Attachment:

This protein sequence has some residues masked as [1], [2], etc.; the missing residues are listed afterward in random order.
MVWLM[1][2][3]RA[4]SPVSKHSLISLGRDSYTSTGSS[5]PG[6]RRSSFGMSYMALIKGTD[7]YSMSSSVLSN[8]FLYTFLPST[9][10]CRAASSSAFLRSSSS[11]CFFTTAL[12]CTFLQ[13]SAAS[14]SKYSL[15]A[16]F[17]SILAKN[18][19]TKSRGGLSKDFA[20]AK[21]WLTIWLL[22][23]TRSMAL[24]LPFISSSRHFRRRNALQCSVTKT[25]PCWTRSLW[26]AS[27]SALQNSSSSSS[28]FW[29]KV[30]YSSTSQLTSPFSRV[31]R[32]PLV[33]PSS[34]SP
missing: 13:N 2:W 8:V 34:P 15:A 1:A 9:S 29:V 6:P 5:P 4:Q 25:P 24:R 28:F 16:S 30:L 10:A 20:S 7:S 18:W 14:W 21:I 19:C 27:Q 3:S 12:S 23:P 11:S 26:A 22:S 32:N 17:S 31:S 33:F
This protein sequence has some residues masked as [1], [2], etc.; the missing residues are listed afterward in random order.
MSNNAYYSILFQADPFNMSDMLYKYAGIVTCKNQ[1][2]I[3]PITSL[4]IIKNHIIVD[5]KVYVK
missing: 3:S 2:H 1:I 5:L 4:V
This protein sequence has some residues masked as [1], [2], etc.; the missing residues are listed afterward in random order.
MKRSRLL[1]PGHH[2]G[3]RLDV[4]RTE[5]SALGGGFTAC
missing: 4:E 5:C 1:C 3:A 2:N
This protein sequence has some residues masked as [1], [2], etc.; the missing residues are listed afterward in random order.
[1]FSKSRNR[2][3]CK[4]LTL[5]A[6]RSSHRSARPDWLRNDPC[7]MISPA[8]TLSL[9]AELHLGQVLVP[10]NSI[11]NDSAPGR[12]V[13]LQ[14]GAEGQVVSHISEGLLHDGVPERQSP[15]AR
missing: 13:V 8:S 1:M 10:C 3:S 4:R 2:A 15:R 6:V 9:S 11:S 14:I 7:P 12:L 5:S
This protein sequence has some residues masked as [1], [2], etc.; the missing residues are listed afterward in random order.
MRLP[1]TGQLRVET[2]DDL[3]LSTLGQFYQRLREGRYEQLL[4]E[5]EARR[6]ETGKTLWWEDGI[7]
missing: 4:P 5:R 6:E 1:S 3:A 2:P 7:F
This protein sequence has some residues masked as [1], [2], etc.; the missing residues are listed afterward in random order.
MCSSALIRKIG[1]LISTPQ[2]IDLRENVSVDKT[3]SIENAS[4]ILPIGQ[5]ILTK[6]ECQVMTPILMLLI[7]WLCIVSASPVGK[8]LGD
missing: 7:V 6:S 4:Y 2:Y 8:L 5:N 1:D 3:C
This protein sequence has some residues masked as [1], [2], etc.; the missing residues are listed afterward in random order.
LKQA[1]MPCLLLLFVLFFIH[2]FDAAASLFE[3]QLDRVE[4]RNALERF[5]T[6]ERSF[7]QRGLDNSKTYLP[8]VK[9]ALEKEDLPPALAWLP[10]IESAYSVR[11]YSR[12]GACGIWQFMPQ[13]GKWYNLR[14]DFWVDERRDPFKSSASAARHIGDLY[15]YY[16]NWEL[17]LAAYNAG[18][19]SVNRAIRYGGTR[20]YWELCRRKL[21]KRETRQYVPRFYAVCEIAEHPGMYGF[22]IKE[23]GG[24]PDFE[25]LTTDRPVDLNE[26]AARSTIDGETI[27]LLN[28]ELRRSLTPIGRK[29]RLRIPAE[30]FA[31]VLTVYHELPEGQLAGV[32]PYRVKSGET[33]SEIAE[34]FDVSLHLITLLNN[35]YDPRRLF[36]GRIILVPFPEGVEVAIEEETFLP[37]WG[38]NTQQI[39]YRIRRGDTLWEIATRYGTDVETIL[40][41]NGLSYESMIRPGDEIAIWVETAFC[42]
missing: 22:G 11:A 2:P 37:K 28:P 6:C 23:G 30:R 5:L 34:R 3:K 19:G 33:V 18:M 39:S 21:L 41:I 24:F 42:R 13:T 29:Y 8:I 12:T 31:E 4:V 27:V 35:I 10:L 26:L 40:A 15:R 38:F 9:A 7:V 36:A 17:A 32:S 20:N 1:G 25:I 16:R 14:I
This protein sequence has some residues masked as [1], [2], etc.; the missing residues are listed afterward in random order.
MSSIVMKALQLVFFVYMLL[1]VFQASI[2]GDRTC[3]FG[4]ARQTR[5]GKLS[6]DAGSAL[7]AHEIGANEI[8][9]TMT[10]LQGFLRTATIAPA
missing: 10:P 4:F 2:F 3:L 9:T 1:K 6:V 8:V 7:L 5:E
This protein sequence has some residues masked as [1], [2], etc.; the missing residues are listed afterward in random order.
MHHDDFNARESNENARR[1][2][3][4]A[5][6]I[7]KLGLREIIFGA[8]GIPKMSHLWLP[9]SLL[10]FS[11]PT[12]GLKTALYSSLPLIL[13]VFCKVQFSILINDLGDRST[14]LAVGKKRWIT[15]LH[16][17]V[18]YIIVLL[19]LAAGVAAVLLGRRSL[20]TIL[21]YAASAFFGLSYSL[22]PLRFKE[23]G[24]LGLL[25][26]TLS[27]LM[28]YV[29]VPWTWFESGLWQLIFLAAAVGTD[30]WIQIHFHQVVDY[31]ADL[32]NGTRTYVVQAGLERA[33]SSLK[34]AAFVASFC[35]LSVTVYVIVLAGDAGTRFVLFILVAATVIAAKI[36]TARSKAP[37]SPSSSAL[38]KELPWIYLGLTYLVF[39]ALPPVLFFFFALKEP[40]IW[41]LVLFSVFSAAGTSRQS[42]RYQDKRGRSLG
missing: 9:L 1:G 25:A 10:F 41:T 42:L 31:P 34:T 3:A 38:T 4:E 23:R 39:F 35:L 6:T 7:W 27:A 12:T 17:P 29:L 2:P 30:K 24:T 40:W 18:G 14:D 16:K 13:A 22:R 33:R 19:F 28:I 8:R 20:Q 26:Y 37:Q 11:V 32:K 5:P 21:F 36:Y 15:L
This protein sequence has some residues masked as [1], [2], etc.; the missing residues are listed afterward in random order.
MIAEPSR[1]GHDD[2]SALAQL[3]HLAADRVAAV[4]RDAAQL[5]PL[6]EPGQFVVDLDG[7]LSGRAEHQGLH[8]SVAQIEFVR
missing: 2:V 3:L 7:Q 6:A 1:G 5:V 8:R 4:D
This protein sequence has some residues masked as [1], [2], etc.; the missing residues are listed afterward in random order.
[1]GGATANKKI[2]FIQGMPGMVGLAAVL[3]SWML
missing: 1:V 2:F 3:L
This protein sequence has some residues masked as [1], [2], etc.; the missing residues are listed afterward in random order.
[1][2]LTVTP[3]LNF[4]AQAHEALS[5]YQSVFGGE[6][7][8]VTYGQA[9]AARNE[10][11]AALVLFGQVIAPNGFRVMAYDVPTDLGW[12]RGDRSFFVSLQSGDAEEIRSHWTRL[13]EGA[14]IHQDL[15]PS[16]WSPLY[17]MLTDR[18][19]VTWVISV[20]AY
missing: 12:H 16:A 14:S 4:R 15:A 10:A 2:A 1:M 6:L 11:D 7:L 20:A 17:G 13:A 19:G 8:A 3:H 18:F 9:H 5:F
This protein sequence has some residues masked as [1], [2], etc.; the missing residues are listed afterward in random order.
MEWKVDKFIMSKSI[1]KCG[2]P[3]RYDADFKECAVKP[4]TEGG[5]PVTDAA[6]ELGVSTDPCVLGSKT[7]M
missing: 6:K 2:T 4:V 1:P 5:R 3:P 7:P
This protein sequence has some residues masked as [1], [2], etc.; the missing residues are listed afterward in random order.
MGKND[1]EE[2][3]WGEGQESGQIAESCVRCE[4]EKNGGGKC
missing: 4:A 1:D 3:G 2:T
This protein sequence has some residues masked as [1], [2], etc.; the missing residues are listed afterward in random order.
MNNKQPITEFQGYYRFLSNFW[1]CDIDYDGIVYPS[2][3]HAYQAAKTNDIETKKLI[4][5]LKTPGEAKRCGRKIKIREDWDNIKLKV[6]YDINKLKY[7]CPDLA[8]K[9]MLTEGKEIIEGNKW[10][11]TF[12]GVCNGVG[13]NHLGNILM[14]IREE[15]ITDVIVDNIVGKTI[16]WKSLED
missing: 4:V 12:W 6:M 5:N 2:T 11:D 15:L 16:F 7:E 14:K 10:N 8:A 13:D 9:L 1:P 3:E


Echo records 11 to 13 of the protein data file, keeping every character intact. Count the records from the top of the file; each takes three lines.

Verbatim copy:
This protein sequence has some residues masked as [1], [2], etc.; the missing residues are listed afterward in random order.
[1]GGATANKKI[2]FIQGMPGMVGLAAVL[3]SWML
missing: 1:V 2:F 3:L
This protein sequence has some residues masked as [1], [2], etc.; the missing residues are listed afterward in random order.
[1][2]LTVTP[3]LNF[4]AQAHEALS[5]YQSVFGGE[6][7][8]VTYGQA[9]AARNE[10][11]AALVLFGQVIAPNGFRVMAYDVPTDLGW[12]RGDRSFFVSLQSGDAEEIRSHWTRL[13]EGA[14]IHQDL[15]PS[16]WSPLY[17]MLTDR[18][19]VTWVISV[20]AY
missing: 12:H 16:A 14:S 4:R 15:A 10:A 2:A 1:M 6:L 11:D 7:L 20:A 17:G 13:A 19:G 8:A 3:H 18:F 9:H 5:F
This protein sequence has some residues masked as [1], [2], etc.; the missing residues are listed afterward in random order.
MEWKVDKFIMSKSI[1]KCG[2]P[3]RYDADFKECAVKP[4]TEGG[5]PVTDAA[6]ELGVSTDPCVLGSKT[7]M
missing: 6:K 2:T 4:V 1:P 5:R 3:P 7:P